The Rich Man, Lazarus, and C.S. Lewis’ Great Divorce

Though I’m well acquainted with both C.S. Lewis’ “Great Divorce” and Jesus’ “Parable of the Rich Man and Lazarus,” I had never connected the two until today. This feat was achieved at my church.

Luke 16:19-31

“There was a rich man who was clothed in purple and fine linen and who feasted sumptuously every day. And at his gate was laid a poor man named Lazarus, covered with sores, who desired to be fed with what fell from the rich man’s table. Moreover, even the dogs came and licked his sores. The poor man died and was carried by the angels to Abraham’s side. The rich man also died and was buried, and in Hades, being in torment, he lifted up his eyes and saw Abraham far off and Lazarus at his side.

And he called out, ‘Father Abraham, have mercy on me, and send Lazarus to dip the end of his finger in water and cool my tongue, for I am in anguish in this flame.’

But Abraham said, ‘Child, remember that you in your lifetime received your good things, and Lazarus in like manner bad things; but now he is comforted here, and you are in anguish. And besides all this, between us and you a great chasm has been fixed, in order that those who would pass from here to you may not be able, and none may cross from there to us.’

And he said, ‘Then I beg you, father, to send him to my father’s house— for I have five brothers—so that he may warn them, lest they also come into this place of torment.’

But Abraham said, ‘They have Moses and the Prophets; let them hear them.’ And he said, ‘No, father Abraham, but if someone goes to them from the dead, they will repent.’ He said to him, ‘If they do not hear Moses and the Prophets, neither will they be convinced if someone should rise from the dead.’”

Notice that the rich man ignored the poor man Lazarus in both his earthly life and once in hell. But Jesus named Lazarus and never named the rich man. The rich man didn’t seem to realize his own sins as he was drowned in the gods of his own wealth while on earth.

Sins bind us to this world and blind us from the true light and love of Jesus Christ. Sometimes they almost attach themselves to us, becoming difficult (within our minds) to shake them off. C.S. Lewis’ “Great Divorce” includes sin in the metaphor of a lizard on a man’s shoulder, which could have been C.S. Lewis’ evil counterpart to Jiminy Cricket (Jesus Christ) on Pinocchio’s shoulder.

C.S. Lewis:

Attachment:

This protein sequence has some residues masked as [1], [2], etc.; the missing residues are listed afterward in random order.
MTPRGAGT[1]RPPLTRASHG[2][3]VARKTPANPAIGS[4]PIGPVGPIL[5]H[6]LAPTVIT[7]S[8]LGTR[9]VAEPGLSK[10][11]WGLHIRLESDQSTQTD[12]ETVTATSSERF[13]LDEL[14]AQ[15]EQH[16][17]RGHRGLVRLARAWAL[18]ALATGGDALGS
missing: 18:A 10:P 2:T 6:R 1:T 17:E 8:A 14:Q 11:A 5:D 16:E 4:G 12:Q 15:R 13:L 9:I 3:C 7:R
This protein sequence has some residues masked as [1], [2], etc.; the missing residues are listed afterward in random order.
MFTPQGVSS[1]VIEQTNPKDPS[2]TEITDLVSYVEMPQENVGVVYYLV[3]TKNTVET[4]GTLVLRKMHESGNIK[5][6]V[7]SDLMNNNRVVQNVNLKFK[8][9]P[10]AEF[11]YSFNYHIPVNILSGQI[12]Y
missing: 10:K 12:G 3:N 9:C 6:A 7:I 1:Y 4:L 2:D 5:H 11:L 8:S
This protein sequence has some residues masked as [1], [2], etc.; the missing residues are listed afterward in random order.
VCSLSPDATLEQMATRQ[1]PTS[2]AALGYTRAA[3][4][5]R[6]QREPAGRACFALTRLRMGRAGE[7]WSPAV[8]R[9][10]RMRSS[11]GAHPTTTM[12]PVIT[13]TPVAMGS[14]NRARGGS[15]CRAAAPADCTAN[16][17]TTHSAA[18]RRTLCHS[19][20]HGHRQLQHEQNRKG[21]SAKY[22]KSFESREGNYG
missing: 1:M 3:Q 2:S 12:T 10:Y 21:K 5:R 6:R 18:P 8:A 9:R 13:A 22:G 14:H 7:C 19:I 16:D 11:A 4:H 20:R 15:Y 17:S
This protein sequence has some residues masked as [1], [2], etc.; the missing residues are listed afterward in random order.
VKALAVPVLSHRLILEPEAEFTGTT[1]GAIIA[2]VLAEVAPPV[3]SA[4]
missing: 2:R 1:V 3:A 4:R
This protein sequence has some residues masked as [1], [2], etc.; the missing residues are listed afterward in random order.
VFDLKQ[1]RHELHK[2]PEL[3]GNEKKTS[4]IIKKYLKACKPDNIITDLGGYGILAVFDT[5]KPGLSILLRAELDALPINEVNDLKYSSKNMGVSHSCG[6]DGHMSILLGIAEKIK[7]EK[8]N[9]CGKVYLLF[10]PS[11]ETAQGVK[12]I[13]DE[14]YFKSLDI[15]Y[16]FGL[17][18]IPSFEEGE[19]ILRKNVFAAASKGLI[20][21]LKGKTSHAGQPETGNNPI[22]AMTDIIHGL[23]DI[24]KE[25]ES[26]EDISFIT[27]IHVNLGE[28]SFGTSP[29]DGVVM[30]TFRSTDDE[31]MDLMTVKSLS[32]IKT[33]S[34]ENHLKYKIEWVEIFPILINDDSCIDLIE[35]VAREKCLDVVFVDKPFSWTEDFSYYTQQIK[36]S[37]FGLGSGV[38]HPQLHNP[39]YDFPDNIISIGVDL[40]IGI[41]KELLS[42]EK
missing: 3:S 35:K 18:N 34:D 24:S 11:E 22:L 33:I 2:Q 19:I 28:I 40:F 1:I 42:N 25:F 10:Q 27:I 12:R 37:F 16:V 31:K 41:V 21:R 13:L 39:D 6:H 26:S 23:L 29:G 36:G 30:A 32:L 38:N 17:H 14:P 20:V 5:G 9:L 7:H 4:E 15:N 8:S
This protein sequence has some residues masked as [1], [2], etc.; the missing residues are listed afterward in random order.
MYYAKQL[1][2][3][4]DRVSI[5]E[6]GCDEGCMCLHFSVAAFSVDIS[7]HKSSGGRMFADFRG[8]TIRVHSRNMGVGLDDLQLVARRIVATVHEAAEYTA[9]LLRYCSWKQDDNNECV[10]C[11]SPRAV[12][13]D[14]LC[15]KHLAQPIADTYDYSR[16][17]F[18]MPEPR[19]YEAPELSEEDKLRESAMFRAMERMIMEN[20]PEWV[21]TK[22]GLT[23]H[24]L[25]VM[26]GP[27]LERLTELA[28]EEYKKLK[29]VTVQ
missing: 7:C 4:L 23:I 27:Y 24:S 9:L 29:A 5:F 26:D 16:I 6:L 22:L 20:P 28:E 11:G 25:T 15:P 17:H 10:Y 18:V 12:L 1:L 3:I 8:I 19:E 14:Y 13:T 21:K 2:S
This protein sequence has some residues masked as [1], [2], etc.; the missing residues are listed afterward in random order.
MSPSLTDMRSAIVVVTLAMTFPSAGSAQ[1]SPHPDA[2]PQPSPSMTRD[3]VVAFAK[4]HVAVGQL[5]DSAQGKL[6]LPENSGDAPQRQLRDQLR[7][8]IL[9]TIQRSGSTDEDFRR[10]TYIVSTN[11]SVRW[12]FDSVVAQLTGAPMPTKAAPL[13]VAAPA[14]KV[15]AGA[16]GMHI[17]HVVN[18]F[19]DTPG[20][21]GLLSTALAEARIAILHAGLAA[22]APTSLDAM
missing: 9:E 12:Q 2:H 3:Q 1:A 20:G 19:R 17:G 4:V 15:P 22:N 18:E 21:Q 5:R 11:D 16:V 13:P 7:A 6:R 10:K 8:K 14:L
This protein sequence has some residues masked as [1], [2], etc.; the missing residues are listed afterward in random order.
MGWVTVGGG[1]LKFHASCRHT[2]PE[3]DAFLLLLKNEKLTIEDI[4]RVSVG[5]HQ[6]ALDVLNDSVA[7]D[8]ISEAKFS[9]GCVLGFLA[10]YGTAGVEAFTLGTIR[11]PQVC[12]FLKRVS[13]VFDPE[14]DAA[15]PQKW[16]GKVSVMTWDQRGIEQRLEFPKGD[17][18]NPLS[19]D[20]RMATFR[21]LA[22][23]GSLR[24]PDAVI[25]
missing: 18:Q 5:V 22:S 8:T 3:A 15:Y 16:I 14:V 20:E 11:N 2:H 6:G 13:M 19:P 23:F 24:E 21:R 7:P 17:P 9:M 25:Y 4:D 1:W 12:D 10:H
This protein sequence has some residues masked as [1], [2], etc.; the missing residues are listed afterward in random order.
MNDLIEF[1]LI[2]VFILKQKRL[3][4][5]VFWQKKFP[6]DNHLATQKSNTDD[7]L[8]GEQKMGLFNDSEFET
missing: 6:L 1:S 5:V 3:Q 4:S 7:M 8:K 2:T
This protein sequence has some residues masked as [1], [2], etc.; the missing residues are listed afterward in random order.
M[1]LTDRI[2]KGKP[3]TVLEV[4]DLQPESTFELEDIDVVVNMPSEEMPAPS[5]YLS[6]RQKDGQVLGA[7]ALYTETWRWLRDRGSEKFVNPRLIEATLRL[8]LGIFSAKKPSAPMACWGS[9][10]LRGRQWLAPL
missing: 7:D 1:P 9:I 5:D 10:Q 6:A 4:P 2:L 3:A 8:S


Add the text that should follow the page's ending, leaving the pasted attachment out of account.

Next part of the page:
“I saw coming towards us a Ghost who carried something on his shoulder. Like all the Ghosts, he was unsubstantial, but they differed from one another as smokes differ. Some had been whitish; this one was dark and oily. What sat on his shoulder was a little red lizard, and it was twitching its tail like a whip and whispering things in his ear. As we caught sight of him he turned his head to the reptile with a snarl of impatience. ‘Shut up, I tell you!’ he said. It wagged its tail and continued to whisper to him. He ceased snarling, and presently began to smile. Then he turned and started to limp westward, away from the mountains.

‘Off so soon?’ said a voice.

The speaker was more or less human in shape but larger than a man, and so bright that I could hardly look at him. His presence smote on my eyes and on my body too (for there was heat coming from him as well as light) like the morning sun at the beginning of a tyrannous summer day.

‘Yes. I’m off,’ said the Ghost. ‘Thanks for all your hospitality. But it’s no good, you see. I told this little chap, (here he indicated the lizard), ‘that he’d have to be quiet if he came -which he insisted on doing. Of course, his stuff won’t do here: I realize that. But he won’t stop. I shall just have to go home.’

‘Would you like me to make him quiet?’ said the flaming Spirit-an angel, as I now understood.

‘Of course I would,’ said the Ghost.

‘Then I will kill him,’ said the Angel, taking a step forward.

‘Oh-ah-look out! You’re burning me. Keep away,’ said the Ghost, retreating.

‘Don’t you want him killed?’

‘You didn’t say anything about killing him at first. I hardlv meant to bother you with anything so drastic as that.’

‘It’s the onlv way,’ said the Angel, whose burning hands were now very close to the lizard. ‘Shall I kill it?’

‘Well, that’s a further question. I’m quite open to consider it, but it’s a new point, isn’t it? I mean, for the moment I was only thinking about silencing it because up here-well, it’s so damned embarrassing.’

Shaking sins liberate us, but shaking sins is so damned hard. Pun intended.

Many of these connections stem from Father Anthony’s sermon at St. Stephen’s Catholic Church in Riverview, Florida on September 25, 2022.

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